Church Of MO: Dynatek Dyna 2000
ECU tuning isn't anything new.
Normally, Church of MO features are all about motorcycle reviews we've done from a time long, long ago. It's fun to take a trip back in time to see what we thought about yesteryear's motorcycles back when they were new. Today's Church feature is a little different. Today's motorcycles are basically sophisticated computers on two wheels. Making them go faster or perform better is less the result of turning a wrench, and more a product of pushing a button on a laptop. But tuning via computers instead of wrenches isn't a new concept. As proof, we take you back to the year 2000 and this ECU module to improve the performance of... a Harley-Davidson Dyna. Although the Dyna was carbureted, playing with spark and altering when the air/fuel ratio goes pop compared to what the factory says is still a staple of tuning today.
Dynatek Dyna 2000
by James Hawkins, Contributing Writer
March 9th, 2000
Straight from the box, Harley-Davidson's family of stallions sport a dual-fire ignition configuration. A single coil sends its blast through the gaps of both spark plugs on both compression and exhaust strokes, in what has often been termed a "wasted spark" setup. All these years Harley's faithful have been firing blanks.
Amongst the myriad of aftermarket catalogs for Harley's fleet that, piled up, far surpass the thickness of a New York City phone directory, resides a product line that will appeal to the musically inclined. We're not talking about exhaust systems this time. The buzz word here is single-fire.
My surgical candidate was a 1996 Harley FLSTF Fat Boy. For this operation, the Fat Boy had already done its first 3000 miles inhaling refreshing gulps of British Columbia coastal mist through a Dynojet carb kit, and Screamin' Eagle breather. Just what the doctor ordered. It had stopped bucking and spitting, and the prognosis was excellent. Its only other amenities were Bosch Platinum spark plugs and stock pipes with a 1/4 inch hole drilled in the baffle - just enough to make it sound proper.
Once I figured out how to remove the saddle without scratching anything, Dynatek's instruction package led me through the installation. It is a little bit of a challenge for those of us not versed in all things electrical, but a fun project for the curious.
Dynatek's microcomputer-controlled module plugs right into the stock box's harness on this bike, and because Dynatek's unit is the same size and shape, it uses the OEM screws to hold it in place. There are adapter harnesses available for other applications, if required.
Unlike H-D's original module, the Dyna 2000 has a row of DIP switches for programming four new rev limits of 6000, 6500, 7000, or 7500 rpm, and four separate advance curves to enhance performance. There is also your choice of single or dual-fire. An LED diagnostic light permits straightforward static timing for the initiated. Dynatek even charts the curves for you in the instructions, and recommends some appropriate settings. I clicked in the most aggressive curve, but picked the 6000 rev limit since the rigid-mounted mill is designed to vibrate the paint off the tank above three grand anyway. Appropriate energy levels are maintained through Digital Dwell Control at all rpm, and you can choose from a broad range of coils. Be sure to check the specs and/or consult someone regarding your choice.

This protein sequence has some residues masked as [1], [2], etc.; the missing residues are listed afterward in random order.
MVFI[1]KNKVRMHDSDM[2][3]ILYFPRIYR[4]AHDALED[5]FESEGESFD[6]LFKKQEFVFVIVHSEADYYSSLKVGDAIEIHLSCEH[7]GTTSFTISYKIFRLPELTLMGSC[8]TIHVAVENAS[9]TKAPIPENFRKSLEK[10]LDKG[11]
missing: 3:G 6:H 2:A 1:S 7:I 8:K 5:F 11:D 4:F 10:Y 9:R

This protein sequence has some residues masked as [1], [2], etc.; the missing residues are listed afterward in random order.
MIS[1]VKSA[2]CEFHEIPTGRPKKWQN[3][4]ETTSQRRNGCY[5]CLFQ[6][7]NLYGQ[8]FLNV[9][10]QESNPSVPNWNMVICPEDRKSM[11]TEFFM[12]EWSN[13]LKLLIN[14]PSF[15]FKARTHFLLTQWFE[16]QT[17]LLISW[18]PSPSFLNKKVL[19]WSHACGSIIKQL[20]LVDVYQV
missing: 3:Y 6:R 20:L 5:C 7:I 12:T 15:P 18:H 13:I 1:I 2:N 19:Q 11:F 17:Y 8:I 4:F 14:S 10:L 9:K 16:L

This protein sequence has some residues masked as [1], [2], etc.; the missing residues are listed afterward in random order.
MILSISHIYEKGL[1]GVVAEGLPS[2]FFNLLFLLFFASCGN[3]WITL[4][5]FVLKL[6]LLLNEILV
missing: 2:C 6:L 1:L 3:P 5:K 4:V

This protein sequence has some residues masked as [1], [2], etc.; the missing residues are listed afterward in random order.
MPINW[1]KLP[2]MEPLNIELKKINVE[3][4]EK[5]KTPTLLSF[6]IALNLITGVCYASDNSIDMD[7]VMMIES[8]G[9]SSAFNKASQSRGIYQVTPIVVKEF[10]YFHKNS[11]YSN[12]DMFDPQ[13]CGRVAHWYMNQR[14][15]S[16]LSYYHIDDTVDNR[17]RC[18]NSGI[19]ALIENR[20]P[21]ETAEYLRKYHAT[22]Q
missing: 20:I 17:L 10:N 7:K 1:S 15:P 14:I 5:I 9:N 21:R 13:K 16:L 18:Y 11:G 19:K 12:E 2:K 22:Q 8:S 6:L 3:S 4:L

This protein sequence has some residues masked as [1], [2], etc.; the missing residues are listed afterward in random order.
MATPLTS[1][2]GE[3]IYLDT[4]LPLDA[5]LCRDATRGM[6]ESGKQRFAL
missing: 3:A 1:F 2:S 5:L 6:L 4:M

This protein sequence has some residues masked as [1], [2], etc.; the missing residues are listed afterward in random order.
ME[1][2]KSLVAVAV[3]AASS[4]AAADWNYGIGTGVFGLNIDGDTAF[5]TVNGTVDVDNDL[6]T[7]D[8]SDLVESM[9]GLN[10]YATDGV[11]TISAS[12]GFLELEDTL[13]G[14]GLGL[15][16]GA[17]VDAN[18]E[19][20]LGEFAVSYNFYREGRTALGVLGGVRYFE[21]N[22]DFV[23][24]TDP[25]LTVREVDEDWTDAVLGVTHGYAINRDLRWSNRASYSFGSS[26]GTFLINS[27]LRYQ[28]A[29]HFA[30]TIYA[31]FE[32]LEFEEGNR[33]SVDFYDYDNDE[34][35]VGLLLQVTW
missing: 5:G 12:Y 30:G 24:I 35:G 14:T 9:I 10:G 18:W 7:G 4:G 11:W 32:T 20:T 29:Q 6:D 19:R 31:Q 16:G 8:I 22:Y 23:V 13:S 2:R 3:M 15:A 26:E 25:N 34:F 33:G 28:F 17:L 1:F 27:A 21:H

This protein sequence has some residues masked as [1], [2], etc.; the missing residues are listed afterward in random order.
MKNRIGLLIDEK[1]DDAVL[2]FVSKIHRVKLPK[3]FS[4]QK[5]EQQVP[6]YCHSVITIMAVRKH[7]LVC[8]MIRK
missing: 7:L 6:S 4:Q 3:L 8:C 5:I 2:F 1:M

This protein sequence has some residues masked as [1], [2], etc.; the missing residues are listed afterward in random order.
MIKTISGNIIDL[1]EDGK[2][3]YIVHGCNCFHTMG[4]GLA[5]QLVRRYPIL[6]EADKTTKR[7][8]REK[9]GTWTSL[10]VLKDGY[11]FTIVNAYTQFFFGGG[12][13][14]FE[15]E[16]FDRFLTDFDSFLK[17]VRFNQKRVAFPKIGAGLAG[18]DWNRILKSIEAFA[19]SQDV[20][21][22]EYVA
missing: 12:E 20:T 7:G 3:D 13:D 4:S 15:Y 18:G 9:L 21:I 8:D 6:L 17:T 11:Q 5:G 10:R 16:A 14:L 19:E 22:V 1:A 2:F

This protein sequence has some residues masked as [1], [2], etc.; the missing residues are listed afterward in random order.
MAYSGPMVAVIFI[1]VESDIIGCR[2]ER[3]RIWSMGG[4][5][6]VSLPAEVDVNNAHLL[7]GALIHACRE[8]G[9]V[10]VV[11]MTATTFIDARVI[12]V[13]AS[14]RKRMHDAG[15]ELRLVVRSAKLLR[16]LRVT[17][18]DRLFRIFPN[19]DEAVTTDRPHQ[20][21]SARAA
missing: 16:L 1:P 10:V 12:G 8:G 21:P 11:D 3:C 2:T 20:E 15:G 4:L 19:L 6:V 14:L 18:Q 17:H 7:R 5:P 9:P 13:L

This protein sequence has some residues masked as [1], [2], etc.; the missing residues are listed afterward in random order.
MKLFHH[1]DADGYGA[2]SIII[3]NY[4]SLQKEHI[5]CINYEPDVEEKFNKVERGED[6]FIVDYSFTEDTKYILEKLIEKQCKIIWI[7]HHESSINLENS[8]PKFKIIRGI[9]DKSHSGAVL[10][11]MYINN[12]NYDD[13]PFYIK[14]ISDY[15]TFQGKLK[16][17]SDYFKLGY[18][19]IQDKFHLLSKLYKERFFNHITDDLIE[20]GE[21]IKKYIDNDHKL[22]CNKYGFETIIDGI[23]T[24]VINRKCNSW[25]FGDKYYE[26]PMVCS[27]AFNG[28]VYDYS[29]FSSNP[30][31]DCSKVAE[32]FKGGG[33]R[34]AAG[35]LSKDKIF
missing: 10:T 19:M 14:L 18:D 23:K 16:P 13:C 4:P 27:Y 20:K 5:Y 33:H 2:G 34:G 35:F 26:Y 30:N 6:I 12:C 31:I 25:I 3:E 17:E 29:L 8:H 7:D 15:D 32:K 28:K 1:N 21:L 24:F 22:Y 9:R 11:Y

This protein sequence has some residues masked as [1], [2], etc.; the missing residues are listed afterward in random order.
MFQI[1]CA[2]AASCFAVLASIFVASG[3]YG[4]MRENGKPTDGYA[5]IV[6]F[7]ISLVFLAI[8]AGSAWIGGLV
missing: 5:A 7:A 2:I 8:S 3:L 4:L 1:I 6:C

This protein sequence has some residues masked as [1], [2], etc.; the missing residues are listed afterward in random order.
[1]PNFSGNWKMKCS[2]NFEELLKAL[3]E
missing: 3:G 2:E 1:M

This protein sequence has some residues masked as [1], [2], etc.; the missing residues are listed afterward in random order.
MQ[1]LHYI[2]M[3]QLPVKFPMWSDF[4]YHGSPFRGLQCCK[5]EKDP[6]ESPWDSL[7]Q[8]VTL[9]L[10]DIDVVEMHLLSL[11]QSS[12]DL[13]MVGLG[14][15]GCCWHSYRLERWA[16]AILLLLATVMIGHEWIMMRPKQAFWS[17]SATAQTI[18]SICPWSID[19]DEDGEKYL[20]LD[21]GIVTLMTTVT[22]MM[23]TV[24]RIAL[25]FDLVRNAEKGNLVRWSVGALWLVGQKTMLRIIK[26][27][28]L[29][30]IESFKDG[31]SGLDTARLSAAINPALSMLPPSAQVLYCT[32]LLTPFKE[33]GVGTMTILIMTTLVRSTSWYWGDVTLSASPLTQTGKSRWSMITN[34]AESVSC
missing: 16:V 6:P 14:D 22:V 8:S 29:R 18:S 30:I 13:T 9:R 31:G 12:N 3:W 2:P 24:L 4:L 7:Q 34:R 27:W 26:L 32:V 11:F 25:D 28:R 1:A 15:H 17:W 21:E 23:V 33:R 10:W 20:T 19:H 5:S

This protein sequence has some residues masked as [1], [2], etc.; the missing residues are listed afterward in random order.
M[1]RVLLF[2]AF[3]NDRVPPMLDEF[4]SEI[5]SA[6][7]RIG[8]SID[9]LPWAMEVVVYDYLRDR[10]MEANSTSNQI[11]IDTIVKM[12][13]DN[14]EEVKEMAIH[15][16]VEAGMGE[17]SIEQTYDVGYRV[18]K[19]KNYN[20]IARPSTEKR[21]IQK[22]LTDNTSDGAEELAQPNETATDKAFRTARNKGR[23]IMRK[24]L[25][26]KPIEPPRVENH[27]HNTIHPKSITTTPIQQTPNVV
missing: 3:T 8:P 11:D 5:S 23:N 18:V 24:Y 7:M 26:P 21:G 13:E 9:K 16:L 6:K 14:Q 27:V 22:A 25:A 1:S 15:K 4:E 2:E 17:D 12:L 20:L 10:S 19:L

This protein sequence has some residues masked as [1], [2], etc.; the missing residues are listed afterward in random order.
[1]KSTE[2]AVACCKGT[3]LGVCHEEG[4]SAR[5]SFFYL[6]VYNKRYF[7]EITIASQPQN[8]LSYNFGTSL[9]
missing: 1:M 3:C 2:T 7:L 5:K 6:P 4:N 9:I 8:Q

I chose Dynatek's own twin coil DC6-3 package, since two coils are required for the single-fire application. Removing the original coil is easy, but installing the new ones takes some time as the best wiring route becomes an aesthetic journey in itself. After considerable tinkering, the Dynatek coils fit under the stock Harley chrome cover. It's a very tight fit, but Dyna has a new bracket to make this segment easier. There's even a tachometer output lead from the module for those who wish to fit a tach.
After the installation it's time for a test flight. The engine springs to life with just a light tap on the start button, and immediately settles to an even, staccato idle. It's obvious that a new conductor is directing this duet. Some of the minute peripheral vibration is noticeably absent, and the best word to describe my overall perception of the note, is cleaner. A more rounded, individual pair of thumps.
Pulling away in first gear, carburetion seems more closely connected to the twist grip. Throttle response is a level higher. Working up through the gears feels the same, but acceleration in top gear is different. In stock tune, the motor would seem to be succumbing to a mildly overbearing and retarding vibration. With the new ignition, acceleration uphill feels positively linear. The power doesn't want to bog down. More twist just gives more go with no complaints, backed up with a perfect bark. On the straight and level, rolling on in top gear brings the kind of acceleration that says this motor is happy. It just wants to go. What it really does for things like mileage and horsepower warrants further study.
This package would be a perfect capper to any other serious mechanical upgrades in a Big Twin. Dynatek gives you the option to switch back to dual-fire on the same module, but as far as I'm concerned, that's one little DIP switch that'll stay flicked to the single-fire side, thank you very much. Dynatek's Dyna 2000 HD1 Ignition Module retails for $224.99, while Dynatek DC6-3 Coils are priced at $132.99. Dynatek also has many other fine products to keep your electrons under precise control. Check them out